We went to the Open House at the new Draper temple last night. We aren't Mormon and have no interest in becoming so but once the temple is consecrated it's closed to the public for ever. Since people travel from all over the world to see these things and the best of everything goes into the structure we thought it would be an interesting learning experience.
Over 900,000 people have already trekked through in the weeks it's been open and our turn came up at 6:00 PM last night. We arrived at the church and were directed to the gymnasium where we waited for half an hour. I regaled the boys with tales of floor hockey games, school gym class and broken bones; the time passed quickly and then were ushered into a sunday school room to watch a twelve minute film about the significance of the temple and the eternal family. What was most interesting was the history of Draper itself. I didn't know much about the Draper family or how the area looked before it was developed. It was fascinating to see the familiar contours of our mountain in it's natural state.
Next we boarded a bus - one of those luxury travel schooners - and headed back up the hill to the temple. This was the highlight of our trip. The boys were fascinated with the personal reading lights, fan and the bathroom on the bus. Much laughter erupted as we discussed how cool it is to pee on the bus - and how perhaps "peeing in a bathroom on a bus" painted a more accurate picture. Boys are so funny.
We were instructed to remain silent inside the temple as an act of reverence for the sacred place we were entering. The boys were totally on board until one of the first ushers we saw leant forward and asked Brayden how his evening was. He looked at her in full horror and walked away quickly. Poor kid, all that "house of God" talk was something he took seriously and he thought it was a trap.
We were lead through many waiting rooms and ordinance rooms. I mean no disrespect but it had a very Parade of Homes feel to it and a lot of the areas reminded me of well-appointed lawyers offices, not particularly special or holy. The changing rooms and laundry were pretty cool but it was odd being on a tour through them. The baptismal for the dead was neat - it's held up by twelve oxen carved from rock. When we got to the brides waiting room I was enchanted by the crystal sconces and chandeliers. A huge tri-fold mirror graced one side of the room and a twenty-foot bank of mission style stained glass filled the other wall. I must have been looking impressed as the usher leaned over to me and said very passionately, " I *SO* want to get married here." She was cute.
The celestial room was equally impressive and I stood looking up at the decorative ceiling long enough to get a crick in my neck. I like the idea of having a room that turns your mind to God. I'm not sure that one did it for me, but the idea was a good one. The boys were most impressed with the ordinance rooms that had murals covering three walls. They depicted the local scenery, complete with mountain lions and deer.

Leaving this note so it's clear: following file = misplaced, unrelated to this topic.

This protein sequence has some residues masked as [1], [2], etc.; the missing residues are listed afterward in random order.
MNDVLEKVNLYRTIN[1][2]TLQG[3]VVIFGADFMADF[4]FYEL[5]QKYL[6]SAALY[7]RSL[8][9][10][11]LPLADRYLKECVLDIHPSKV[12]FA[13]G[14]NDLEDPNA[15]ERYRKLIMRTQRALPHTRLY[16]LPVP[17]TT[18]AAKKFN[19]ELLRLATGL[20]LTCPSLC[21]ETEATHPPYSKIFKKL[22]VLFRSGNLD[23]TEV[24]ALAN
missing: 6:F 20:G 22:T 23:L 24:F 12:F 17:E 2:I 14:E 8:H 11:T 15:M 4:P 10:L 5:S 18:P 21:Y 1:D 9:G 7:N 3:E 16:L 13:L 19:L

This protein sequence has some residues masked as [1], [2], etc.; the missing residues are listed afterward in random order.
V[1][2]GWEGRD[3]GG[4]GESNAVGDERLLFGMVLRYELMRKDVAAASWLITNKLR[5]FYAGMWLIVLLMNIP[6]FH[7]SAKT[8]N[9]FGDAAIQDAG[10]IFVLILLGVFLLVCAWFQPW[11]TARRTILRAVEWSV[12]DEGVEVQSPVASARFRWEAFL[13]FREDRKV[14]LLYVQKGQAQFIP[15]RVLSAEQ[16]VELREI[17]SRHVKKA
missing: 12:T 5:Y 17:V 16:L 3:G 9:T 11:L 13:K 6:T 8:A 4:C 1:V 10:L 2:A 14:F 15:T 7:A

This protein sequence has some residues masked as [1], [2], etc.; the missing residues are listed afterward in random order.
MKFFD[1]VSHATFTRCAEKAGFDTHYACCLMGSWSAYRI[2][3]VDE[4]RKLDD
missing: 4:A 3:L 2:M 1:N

There are a lot of stairs in the temple and Chris and I got into a disagreement about whether I should take the stairs or go in the elevator with the wheel chair crowd. I adamantly refused as I want to use stairs as long as I can. After the third flight I was starting to fall and I asked an usher to get me some water so I could take some medicine. He was so nice and utterly compassionate to my plight. Quickly several folks sprung into service and a small bottle of water appeared in minutes. It reminded me of a friend who has recently gone through a difficult divorce and the LDS church was an amazing support system to her. Everyone we dealt with last night was as helpful and caring as her stories implied. The stark contrast between last night and our neighbors who won't let our kids play with their kids and won't even talk to me was a lot to process. But then I decided that how folks act in church and how they act at home can be two very different things. And that is just as much a Protestant problem as it is any other religion.
We wandered through several more administrative rooms and then headed to a church for cookies and water before getting back on the bus. Again, the bus ride home was the highlight of the evening.
Last night was a good opportunity for me to challenge my tolerance for religions I don't agree with and to model respecting others to my kids. It was so odd to be treated well by people who have been for the most part incredibly rude to us for the last three years. I wish the goodwill so evident at the temple extended to the post office and the grocery store.
I'm excited for the LDS in our area to have such a lovely place that is so meaningful to them to worship in and I am really glad we went. It was a once in a lifetime opportunity.